First, let's understand why the minus, y, start bold text, i, end bold text, with, hat, on top component suggests counterclockwise rotation. Imagine a small twig sitting in our fluid, oriented parallel to the y-axis. More specifically, let's say one end is at the origin left parenthesis, 0, comma, 0, right parenthesis, and the other is at the point left parenthesis, 0, comma, 2, right parenthesis. What does the minus, y, start bold text, i, end bold text, with, hat, on top component of the vector field imply for the fluid velocity at points on this twig?
This means the velocity at the top of the twig is minus, 2, start bold text, i, end bold text, with, hat, on top, a leftward vector, while the velocity at the bottom of the twig is 0.
For the twig, this means the important factor for counterclockwise rotation is that vectors point more to the left as we move up the vector field. Said with a few more symbols, the important point here is that the start bold text, i, end bold text, with, hat, on top-component of a vector attached to a point left parenthesis, x, start subscript, 0, end subscript, comma, y, start subscript, 0, end subscript, right parenthesis decreases as y, start subscript, 0, end subscript increases.
Said with even more symbols,
start fraction, \partial, divided by, \partial, y, end fraction, left parenthesis, minus, y, right parenthesis, equals, minus, 1, is less than, 0
Let's generalize this idea a bit.
• Question: Consider a more general vector field.
start bold text, v, end bold text, with, vector, on top, left parenthesis, start color #0c7f99, x, end color #0c7f99, comma, start color #bc2612, y, end color #bc2612, right parenthesis, equals, start color #0c7f99, v, start subscript, 1, end subscript, end color #0c7f99, left parenthesis, x, comma, y, right parenthesis, start bold text, i, end bold text, with, hat, on top, plus, start color #bc2612, v, start subscript, 2, end subscript, end color #bc2612, left parenthesis, x, comma, y, right parenthesis, start bold text, j, end bold text, with, hat, on top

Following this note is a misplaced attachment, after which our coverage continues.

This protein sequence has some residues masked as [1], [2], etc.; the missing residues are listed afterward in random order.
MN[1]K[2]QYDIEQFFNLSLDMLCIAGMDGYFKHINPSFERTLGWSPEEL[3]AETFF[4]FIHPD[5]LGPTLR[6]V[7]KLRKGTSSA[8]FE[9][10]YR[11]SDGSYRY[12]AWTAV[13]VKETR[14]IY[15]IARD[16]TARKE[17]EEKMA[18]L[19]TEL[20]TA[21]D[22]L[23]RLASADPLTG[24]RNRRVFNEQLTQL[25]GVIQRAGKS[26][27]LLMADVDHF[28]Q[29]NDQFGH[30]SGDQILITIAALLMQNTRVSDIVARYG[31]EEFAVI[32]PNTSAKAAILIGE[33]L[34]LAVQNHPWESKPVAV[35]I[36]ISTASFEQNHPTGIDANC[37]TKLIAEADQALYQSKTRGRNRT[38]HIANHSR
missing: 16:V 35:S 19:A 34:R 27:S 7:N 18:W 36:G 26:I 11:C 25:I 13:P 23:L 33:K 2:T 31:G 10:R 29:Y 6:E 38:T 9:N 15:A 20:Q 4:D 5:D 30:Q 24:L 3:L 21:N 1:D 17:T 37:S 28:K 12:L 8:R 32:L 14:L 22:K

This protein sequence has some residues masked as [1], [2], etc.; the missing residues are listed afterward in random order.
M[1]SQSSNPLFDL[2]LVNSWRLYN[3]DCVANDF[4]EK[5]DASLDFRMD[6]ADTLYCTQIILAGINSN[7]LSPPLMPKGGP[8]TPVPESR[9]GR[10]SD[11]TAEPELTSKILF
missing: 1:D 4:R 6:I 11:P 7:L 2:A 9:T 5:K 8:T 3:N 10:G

The components start color #0c7f99, v, start subscript, 1, end subscript, end color #0c7f99 and start color #bc2612, v, start subscript, 2, end subscript, end color #bc2612 are any scalar-valued functions. If you place a small twig at some point left parenthesis, x, start subscript, 0, end subscript, comma, y, start subscript, 0, end subscript, right parenthesis, oriented parallel to the y-axis, how can you tell if the twig will rotate just by looking at start color #0c7f99, v, start subscript, 1, end subscript, end color #0c7f99, comma, start color #bc2612, v, start subscript, 2, end subscript, end color #bc2612 and left parenthesis, x, start subscript, 0, end subscript, comma, y, start subscript, 0, end subscript, right parenthesis?